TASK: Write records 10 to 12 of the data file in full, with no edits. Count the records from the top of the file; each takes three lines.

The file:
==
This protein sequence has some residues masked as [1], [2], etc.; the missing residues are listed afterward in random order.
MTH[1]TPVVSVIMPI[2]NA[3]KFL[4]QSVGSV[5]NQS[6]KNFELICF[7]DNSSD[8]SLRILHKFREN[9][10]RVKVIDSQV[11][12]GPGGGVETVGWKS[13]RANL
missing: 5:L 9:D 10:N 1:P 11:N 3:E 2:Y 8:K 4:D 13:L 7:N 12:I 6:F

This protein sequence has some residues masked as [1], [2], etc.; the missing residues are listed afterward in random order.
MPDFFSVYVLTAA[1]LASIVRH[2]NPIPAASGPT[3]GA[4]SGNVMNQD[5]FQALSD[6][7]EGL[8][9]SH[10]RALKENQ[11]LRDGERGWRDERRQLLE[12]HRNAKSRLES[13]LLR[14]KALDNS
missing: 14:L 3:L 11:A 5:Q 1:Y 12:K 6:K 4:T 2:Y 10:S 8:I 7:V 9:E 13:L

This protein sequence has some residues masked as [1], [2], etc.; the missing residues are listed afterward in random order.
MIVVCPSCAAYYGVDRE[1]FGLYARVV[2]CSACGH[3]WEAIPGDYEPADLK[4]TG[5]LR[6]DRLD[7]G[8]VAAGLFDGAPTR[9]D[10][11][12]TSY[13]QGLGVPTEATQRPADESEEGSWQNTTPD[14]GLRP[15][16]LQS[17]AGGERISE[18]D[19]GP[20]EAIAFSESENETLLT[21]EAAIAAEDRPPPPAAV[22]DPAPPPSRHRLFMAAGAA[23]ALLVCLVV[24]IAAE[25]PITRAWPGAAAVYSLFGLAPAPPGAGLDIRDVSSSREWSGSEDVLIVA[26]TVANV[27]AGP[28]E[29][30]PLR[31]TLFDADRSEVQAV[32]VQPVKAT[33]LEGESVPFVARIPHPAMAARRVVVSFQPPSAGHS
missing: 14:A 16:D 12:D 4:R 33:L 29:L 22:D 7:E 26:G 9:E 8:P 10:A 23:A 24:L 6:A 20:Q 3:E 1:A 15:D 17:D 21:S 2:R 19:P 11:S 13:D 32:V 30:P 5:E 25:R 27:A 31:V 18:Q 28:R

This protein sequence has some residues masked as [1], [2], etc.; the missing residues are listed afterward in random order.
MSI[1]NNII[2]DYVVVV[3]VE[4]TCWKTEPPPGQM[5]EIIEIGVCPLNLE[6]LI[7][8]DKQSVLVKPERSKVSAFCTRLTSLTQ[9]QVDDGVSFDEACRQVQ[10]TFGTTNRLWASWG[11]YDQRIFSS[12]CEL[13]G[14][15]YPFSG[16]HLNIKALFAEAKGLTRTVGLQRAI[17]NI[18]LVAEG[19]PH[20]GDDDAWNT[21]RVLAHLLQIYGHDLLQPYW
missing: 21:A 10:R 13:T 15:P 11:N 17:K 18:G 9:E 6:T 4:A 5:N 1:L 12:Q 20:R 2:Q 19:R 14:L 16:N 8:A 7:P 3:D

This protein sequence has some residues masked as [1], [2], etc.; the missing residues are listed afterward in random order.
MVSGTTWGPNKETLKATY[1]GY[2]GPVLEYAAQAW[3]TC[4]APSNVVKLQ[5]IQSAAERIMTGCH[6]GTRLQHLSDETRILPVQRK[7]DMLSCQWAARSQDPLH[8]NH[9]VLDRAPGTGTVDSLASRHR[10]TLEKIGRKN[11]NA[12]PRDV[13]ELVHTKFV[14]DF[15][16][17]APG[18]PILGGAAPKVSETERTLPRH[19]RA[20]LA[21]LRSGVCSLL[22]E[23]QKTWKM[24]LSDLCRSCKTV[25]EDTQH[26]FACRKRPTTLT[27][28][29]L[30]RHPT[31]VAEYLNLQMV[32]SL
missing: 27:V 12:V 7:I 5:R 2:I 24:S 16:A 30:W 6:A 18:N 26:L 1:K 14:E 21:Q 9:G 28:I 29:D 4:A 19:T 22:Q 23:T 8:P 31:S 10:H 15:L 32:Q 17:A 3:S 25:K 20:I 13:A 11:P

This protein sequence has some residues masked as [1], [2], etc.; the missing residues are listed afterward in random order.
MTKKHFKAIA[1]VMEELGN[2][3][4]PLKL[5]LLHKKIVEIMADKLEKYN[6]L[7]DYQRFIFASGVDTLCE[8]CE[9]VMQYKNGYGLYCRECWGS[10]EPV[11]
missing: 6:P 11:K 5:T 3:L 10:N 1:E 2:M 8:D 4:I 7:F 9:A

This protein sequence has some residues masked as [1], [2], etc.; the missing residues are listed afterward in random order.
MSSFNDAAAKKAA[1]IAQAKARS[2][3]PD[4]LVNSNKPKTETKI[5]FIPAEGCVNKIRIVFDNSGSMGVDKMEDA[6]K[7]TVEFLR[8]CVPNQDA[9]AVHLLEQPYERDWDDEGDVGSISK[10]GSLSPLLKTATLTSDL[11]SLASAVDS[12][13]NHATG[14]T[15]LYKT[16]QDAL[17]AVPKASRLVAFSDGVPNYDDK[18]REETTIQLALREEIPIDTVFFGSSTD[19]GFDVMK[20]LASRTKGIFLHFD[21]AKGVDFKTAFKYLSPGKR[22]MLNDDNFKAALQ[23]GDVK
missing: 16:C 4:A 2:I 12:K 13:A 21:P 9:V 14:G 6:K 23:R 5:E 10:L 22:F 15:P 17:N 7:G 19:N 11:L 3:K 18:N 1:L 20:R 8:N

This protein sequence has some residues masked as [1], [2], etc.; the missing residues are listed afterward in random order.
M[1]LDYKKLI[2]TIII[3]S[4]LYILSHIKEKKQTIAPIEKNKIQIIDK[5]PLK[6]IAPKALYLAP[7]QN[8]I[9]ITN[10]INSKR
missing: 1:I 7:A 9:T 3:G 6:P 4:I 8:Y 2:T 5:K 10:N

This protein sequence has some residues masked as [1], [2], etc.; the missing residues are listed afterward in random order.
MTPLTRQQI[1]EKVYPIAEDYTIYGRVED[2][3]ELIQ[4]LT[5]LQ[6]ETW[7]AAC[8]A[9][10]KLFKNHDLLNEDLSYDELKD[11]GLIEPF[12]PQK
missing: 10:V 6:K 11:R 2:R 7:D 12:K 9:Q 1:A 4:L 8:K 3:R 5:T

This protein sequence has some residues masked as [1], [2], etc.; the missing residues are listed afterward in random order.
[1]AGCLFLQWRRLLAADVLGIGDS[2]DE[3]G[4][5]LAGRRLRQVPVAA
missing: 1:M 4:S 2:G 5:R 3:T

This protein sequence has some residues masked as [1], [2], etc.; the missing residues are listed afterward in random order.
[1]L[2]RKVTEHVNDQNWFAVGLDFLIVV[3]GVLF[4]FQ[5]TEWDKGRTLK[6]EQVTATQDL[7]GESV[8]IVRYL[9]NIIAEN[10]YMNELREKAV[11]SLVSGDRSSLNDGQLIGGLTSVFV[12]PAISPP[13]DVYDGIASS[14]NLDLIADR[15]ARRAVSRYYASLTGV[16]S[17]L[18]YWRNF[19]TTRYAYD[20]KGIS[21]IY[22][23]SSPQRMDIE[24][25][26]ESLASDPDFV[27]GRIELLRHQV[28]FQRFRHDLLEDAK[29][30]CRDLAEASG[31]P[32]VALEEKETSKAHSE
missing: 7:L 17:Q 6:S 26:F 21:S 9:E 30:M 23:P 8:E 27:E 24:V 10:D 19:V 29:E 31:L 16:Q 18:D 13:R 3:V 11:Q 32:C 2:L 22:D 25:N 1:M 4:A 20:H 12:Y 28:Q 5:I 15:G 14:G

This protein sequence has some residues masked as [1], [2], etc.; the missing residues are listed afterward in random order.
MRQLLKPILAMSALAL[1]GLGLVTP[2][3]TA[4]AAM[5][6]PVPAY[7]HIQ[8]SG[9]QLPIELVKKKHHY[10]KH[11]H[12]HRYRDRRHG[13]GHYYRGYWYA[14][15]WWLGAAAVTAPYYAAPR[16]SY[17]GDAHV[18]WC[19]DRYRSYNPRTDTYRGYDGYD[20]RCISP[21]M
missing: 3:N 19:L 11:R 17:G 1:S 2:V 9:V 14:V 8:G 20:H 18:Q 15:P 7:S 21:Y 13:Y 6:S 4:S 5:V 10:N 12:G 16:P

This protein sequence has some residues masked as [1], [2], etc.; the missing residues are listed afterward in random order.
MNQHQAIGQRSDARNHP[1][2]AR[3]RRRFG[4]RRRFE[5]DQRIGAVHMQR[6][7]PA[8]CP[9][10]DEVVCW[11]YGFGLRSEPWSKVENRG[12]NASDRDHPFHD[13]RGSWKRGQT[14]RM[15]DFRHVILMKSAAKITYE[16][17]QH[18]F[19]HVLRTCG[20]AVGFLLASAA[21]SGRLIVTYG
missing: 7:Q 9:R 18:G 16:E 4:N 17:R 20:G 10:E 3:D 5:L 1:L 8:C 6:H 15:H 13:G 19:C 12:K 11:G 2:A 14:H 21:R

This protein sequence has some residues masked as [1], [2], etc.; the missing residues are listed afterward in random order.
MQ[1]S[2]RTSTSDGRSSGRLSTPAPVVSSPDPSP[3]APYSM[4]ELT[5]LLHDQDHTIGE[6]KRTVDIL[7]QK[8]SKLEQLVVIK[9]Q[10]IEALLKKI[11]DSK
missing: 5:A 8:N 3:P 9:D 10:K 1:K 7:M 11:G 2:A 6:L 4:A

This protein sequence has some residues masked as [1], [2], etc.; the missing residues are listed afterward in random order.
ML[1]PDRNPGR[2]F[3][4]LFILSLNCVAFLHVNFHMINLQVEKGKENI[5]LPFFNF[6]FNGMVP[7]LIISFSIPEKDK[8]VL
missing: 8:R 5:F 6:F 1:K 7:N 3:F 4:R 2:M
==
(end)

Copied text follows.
This protein sequence has some residues masked as [1], [2], etc.; the missing residues are listed afterward in random order.
[1]AGCLFLQWRRLLAADVLGIGDS[2]DE[3]G[4][5]LAGRRLRQVPVAA
missing: 1:M 4:S 2:G 5:R 3:T

This protein sequence has some residues masked as [1], [2], etc.; the missing residues are listed afterward in random order.
[1]L[2]RKVTEHVNDQNWFAVGLDFLIVV[3]GVLF[4]FQ[5]TEWDKGRTLK[6]EQVTATQDL[7]GESV[8]IVRYL[9]NIIAEN[10]YMNELREKAV[11]SLVSGDRSSLNDGQLIGGLTSVFV[12]PAISPP[13]DVYDGIASS[14]NLDLIADR[15]ARRAVSRYYASLTGV[16]S[17]L[18]YWRNF[19]TTRYAYD[20]KGIS[21]IY[22][23]SSPQRMDIE[24][25][26]ESLASDPDFV[27]GRIELLRHQV[28]FQRFRHDLLEDAK[29][30]CRDLAEASG[31]P[32]VALEEKETSKAHSE
missing: 7:L 17:Q 6:S 26:F 21:S 9:E 30:M 23:P 8:E 27:E 24:V 10:D 19:V 29:E 31:L 16:Q 18:D 13:R 3:V 11:Q 32:C 2:L 22:D 25:N 1:M 4:A 20:H 12:Y 28:Q 5:I 15:G 14:G

This protein sequence has some residues masked as [1], [2], etc.; the missing residues are listed afterward in random order.
MRQLLKPILAMSALAL[1]GLGLVTP[2][3]TA[4]AAM[5][6]PVPAY[7]HIQ[8]SG[9]QLPIELVKKKHHY[10]KH[11]H[12]HRYRDRRHG[13]GHYYRGYWYA[14][15]WWLGAAAVTAPYYAAPR[16]SY[17]GDAHV[18]WC[19]DRYRSYNPRTDTYRGYDGYD[20]RCISP[21]M
missing: 3:N 19:L 11:R 17:G 1:S 2:V 9:V 14:V 8:G 20:H 18:Q 15:P 7:S 21:Y 13:Y 6:S 4:S 5:V 10:N 12:G 16:P